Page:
Alamak, what to do? Throwing the water dough and oil dough away would be such a waste as the texture of both doughs were pretty good and looked easy enough to wrap up the filling. What's more, all my efforts would have gone down the drain and I would have to buy a new can of Crisco shortening the next time. Luckily the recipe for the Tai Yang Bing / Sun Biscuit was printed at the back of the Lao Por Bing / Wife Biscuit recipe, so I decided to keep both doughs and make a new filling instead. That way, I wouldn't have to start all over again. That was how my Lao Por Ping ended up becoming Tai Yang Bing. A pretty bizarre story. :)

As time was running late again, and I had to pick up my 2 energizer bunnies, I covered the 2 doughs and the filling individually with clingwrap and chilled them in the fridge. It was only 6 hours later at 9pm (after cooking, bathing, feeding my 2yo and 4yo and putting them to sleep), that I could return to what I had done half way. By the time my pastries came out from the oven, it was nearly 11pm! What a long, tiring but fruitful day, just for 10 pastries! 



Despite the hiccups along the way, the effort was well worth it! I thoroughly enjoyed the process of making these traditional chinese pastries. Actually, this is nothing new to me, I have already tried my hands once at making baked siew bao which also involved using water dough, oil dough and layered flaky pastry. But it was good to refresh my pastry techniques again. :)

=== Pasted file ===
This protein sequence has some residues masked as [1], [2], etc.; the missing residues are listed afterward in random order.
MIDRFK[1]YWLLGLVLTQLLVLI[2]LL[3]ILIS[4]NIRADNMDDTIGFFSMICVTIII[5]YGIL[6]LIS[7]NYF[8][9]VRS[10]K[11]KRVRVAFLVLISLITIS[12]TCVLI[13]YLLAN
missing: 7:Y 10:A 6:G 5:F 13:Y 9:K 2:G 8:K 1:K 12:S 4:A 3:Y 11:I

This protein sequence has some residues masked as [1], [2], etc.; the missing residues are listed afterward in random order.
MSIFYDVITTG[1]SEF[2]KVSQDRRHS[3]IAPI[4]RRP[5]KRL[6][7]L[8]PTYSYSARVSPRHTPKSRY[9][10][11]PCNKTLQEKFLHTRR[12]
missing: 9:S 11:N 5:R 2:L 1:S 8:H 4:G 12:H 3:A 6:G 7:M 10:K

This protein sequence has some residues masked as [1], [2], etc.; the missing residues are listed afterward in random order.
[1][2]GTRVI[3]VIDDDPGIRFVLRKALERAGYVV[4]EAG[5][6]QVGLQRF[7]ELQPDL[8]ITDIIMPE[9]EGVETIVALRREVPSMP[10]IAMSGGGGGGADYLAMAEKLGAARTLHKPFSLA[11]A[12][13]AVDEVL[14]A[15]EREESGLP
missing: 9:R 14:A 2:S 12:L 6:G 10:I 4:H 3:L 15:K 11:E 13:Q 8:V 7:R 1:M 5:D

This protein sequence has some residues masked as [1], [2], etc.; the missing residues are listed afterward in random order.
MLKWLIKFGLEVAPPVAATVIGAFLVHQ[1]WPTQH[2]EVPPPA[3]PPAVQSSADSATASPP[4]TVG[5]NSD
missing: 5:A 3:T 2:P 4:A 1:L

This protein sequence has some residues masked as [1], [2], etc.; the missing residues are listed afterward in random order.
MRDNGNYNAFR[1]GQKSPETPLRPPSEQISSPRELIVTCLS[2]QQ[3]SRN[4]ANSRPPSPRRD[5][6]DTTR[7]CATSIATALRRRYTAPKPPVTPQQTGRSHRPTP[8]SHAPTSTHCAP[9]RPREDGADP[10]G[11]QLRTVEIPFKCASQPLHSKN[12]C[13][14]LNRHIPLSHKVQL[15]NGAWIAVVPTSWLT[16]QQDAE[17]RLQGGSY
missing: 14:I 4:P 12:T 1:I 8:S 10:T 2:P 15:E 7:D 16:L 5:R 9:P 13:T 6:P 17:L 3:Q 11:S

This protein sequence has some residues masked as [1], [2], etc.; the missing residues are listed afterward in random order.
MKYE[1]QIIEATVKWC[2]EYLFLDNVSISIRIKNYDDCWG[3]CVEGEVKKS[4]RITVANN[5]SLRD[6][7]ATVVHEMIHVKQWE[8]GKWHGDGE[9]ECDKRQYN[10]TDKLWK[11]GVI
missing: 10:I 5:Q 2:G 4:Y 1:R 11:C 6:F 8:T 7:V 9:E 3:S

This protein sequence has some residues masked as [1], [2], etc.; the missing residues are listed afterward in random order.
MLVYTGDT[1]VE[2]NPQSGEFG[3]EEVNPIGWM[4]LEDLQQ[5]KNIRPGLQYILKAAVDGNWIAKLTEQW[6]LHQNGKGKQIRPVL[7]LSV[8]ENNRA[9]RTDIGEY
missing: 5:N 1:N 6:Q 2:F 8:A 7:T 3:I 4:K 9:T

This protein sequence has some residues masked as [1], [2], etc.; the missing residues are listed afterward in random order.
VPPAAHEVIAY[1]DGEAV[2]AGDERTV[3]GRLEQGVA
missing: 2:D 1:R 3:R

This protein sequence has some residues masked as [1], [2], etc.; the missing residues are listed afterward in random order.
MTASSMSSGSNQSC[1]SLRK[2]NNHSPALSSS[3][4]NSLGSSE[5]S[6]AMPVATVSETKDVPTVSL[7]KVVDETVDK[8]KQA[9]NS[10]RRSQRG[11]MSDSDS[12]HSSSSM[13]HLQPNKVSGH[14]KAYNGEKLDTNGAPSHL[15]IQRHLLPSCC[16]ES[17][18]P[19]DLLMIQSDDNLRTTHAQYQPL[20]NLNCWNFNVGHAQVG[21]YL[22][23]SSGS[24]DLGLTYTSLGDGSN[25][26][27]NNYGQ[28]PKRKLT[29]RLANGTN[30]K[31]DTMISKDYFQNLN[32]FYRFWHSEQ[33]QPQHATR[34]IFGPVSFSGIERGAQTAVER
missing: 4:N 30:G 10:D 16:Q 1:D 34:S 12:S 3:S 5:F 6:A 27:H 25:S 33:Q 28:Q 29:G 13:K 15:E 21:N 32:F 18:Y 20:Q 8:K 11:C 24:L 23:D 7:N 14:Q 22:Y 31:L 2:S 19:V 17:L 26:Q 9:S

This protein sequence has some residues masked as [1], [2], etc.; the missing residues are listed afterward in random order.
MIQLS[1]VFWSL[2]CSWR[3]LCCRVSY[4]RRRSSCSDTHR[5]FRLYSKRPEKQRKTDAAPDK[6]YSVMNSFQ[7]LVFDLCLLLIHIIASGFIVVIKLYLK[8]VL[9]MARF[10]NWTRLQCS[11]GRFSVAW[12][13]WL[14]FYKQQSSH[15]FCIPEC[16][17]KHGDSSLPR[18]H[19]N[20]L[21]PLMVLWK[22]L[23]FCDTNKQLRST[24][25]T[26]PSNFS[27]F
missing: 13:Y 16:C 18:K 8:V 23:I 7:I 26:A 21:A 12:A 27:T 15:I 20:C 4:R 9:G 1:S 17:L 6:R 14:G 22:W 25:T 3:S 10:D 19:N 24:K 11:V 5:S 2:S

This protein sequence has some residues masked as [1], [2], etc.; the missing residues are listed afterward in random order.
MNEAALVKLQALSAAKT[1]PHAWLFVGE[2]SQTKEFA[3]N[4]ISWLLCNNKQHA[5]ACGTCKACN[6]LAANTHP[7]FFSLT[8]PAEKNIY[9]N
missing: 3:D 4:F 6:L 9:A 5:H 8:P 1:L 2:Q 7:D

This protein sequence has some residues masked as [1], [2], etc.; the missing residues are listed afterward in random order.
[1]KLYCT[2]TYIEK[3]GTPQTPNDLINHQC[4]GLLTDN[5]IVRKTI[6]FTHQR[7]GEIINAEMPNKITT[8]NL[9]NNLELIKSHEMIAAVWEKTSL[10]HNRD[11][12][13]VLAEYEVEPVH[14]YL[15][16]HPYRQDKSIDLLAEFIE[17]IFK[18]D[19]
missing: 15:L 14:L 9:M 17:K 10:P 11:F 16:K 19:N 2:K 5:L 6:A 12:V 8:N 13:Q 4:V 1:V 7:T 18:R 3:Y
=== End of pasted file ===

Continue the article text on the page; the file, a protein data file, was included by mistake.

Filling recipe adapted from Florence of Do What I Like

Taiwanese Sun Pastry Filling 台湾太阳饼馅料
80g icing sugar, sifted
20g maltose, about 2 rounded tsp
0.5 tsp boiling water
20g butter at room temp, diced into small cubes
30g cake flour, sifted

A) Method for Filling
- Dilute maltose with 0.5 tsp boiling water. Add the maltose to icing sugar in a big mixing bowl and mix well. Add in the diced butter and sifted flour and knead briefly until a smooth dough is formed. Do not over-knead (I found the dough dry initially as I must have added not enough maltose, so I added a few more drops of boiling water. The addition of a little boiling water will make the maltose softer so that it is easier to knead using your hands and make the dough come together into a ball. Note that it is not required to wrap and chill the filling in the fridge but I chose to do so as I was away for 6 hours. This filling became very hard after chilling due to the presence of maltose and icing sugar and had to be thawed at room temp slightly longer than the other 2.) 

- Divide the filling into 10 equal portions. (The recipe stated 10 portions of 15g each but my filling was only 117g so I divided into 10 portions of 11g each.) 



Chinese Flaky Pastry recipe adapted from Corner Cafe

Water Dough (水皮)
70g bread flour, sifted
70g plain flour, sifted
25g caster sugar
55g lard or shortening, diced into small cubes (I used Crisco shortening)
70ml water, adjust if necessary 

Oil Dough (油皮)
70g cake flour
35g lard or shortening, diced into small cubes (I used Crisco shortening)

Egg Wash
1 egg + 1 tsp water, lightly beaten


Method for Chinese Flaky Pastry
B) Water Dough (水皮)